W D Hammond

Japan 3, 4, 5

Japan 3, 4, 5 by W D Hammond

Artwork Detail

W. D. Hammond is a world-maker, who creates a technological future-city with its own cast of characters. He often paints on found-surfaces and Japan 3, 4, 5 is painted on the back of a large metal sign. Hammond accepts the weathering of these recycled supports, which range from tents to tea-trays, as a contribution to his work. Prior to becoming a painter he made neon advertising signs and later designed and made wooden toys. He is also a musician and usually paints to the sound of rock music, 'turned up really loud'; rock music lyrics often appear in the titles of his paintings. Here calm traditional Japanese cultural images including Noh theatre masks and cherry blossom are contrasted with contemporary Manga comic imagery and liquid crystal display graphics. While the three sections of the work could represent a narrative, they could equally be the successive screens of an video-arcade game. There is a sense of hyperactivity as figures rush across the picture plane, as well as a neurotic quality suggested by the flattened and contradictory perspectives and spatial ambiguities between figure and ground. These confuse the eye and unsettle the mind and any visual naïvety or 'bad drawing' is intentional. There is a tense calligraphic elegance in the spiky lines and a general jittery unease in this particular 'Hammondland'. (from The Guide, 2001)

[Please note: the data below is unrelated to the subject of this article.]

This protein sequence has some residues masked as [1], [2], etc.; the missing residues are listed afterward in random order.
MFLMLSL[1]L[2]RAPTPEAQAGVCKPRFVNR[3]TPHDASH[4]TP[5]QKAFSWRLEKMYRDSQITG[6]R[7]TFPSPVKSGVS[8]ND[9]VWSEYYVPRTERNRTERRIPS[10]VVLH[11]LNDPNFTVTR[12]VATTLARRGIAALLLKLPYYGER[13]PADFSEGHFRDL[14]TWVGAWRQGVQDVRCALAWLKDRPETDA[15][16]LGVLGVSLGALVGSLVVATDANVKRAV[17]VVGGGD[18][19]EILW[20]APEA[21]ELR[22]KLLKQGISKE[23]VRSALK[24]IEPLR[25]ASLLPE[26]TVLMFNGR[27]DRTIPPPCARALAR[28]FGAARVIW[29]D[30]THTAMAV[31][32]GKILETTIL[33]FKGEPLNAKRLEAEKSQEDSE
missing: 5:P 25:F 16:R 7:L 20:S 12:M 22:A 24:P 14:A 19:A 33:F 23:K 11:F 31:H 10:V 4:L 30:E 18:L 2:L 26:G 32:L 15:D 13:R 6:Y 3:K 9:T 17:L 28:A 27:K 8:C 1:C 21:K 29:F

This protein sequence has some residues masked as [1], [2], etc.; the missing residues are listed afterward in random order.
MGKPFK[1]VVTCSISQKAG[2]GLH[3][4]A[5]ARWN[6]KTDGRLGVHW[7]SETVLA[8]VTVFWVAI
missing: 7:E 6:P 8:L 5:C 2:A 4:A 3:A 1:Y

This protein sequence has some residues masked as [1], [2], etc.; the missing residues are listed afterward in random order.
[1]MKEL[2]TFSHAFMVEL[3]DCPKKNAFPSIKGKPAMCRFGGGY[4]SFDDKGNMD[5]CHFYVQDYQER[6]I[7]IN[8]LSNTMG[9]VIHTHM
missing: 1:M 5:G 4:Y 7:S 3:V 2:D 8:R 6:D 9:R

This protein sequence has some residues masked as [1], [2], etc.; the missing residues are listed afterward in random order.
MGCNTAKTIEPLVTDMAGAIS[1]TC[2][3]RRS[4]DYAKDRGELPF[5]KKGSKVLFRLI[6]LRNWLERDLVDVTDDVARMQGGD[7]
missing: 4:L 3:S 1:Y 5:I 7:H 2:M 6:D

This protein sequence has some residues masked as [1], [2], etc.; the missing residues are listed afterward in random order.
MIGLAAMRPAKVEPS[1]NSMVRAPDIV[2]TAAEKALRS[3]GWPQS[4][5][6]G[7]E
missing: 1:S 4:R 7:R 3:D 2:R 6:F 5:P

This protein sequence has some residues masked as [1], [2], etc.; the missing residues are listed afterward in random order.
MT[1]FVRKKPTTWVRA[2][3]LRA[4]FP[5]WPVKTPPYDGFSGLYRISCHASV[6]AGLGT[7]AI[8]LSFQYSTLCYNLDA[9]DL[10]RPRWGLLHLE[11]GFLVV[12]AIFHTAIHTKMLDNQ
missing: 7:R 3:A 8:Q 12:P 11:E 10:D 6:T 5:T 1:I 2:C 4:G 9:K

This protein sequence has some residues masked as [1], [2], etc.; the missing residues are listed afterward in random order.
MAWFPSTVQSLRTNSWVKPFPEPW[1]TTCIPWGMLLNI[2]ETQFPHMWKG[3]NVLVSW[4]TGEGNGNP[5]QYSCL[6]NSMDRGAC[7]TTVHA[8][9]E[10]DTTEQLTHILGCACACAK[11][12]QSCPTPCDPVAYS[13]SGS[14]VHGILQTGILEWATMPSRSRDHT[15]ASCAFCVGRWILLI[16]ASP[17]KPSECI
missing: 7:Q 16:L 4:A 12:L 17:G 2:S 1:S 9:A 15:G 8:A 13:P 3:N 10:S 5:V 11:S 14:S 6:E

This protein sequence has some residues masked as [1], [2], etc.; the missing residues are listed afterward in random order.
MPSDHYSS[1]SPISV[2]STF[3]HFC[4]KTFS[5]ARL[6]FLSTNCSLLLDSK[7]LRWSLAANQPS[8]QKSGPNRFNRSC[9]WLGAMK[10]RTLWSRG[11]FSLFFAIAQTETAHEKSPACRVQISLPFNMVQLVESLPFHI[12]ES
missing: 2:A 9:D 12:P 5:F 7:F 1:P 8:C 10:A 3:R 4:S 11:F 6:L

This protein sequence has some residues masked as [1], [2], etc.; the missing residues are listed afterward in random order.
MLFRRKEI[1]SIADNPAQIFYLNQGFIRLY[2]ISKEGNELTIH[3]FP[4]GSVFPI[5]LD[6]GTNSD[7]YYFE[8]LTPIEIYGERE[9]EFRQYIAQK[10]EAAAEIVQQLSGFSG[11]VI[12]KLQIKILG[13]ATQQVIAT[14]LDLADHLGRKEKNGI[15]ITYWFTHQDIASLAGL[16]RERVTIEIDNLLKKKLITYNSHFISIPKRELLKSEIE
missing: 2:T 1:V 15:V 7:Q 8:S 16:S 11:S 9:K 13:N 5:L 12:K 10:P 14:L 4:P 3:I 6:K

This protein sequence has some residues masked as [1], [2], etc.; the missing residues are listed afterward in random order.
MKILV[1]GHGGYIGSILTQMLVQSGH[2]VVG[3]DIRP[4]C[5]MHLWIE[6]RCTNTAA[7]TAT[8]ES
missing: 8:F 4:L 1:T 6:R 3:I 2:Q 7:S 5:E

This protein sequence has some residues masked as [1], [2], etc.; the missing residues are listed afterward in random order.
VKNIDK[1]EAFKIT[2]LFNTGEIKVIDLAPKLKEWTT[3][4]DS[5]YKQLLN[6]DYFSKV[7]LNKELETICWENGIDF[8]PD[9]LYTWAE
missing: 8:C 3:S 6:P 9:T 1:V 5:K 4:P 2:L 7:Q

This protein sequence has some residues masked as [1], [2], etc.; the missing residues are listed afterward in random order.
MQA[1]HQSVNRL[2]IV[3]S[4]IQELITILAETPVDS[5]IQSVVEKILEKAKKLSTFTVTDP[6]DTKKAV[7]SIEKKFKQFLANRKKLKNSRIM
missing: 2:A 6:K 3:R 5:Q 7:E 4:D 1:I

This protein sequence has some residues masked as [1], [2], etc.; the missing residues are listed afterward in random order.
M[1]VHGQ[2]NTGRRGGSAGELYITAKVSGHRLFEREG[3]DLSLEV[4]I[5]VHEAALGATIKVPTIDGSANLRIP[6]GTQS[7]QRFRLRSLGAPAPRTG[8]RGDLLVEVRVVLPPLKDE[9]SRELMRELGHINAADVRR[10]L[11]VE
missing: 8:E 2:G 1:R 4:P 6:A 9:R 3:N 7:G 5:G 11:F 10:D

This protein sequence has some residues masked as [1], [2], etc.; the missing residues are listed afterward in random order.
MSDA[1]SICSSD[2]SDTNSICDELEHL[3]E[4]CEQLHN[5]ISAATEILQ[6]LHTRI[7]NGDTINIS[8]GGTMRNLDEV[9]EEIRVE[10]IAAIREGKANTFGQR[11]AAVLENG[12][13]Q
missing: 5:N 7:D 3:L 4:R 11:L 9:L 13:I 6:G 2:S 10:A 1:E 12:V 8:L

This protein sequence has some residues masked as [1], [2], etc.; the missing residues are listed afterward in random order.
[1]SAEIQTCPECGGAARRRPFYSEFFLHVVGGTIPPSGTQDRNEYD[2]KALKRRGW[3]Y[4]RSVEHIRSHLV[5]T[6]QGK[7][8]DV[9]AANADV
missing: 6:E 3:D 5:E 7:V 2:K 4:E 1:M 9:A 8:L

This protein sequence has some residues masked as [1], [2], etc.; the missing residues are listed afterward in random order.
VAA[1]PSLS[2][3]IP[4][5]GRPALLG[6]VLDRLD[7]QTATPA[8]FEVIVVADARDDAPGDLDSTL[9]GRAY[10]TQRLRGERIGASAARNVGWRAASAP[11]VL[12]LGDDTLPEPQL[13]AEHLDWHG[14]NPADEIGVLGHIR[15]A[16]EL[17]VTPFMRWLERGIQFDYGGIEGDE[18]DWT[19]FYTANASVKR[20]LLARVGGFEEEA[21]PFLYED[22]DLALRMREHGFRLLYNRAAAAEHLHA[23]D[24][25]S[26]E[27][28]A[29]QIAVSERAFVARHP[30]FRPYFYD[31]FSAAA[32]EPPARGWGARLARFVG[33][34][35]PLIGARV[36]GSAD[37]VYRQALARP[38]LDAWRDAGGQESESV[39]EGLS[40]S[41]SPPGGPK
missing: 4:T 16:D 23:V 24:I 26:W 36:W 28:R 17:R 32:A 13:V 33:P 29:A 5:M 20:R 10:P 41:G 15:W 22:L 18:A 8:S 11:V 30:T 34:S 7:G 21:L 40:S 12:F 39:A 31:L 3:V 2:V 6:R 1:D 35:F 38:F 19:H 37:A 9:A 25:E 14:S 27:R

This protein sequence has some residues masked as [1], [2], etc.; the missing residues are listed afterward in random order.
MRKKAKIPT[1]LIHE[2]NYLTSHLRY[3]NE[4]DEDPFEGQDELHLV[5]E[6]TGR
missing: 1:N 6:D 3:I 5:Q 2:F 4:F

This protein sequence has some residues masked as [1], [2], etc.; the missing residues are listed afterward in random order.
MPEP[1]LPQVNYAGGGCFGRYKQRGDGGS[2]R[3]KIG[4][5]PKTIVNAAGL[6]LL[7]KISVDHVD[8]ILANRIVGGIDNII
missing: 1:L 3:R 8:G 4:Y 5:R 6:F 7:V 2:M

Japan 3, 4, 5
W D Hammond
Production date
oil on steel
2140 x 1220 mm
Credit line
Auckland Art Gallery Toi o Tāmaki, gift of the Patrons of the Auckland Art Gallery, 1992
Accession no
Copying restrictions apply
New Zealand Art
Display status
Not on display

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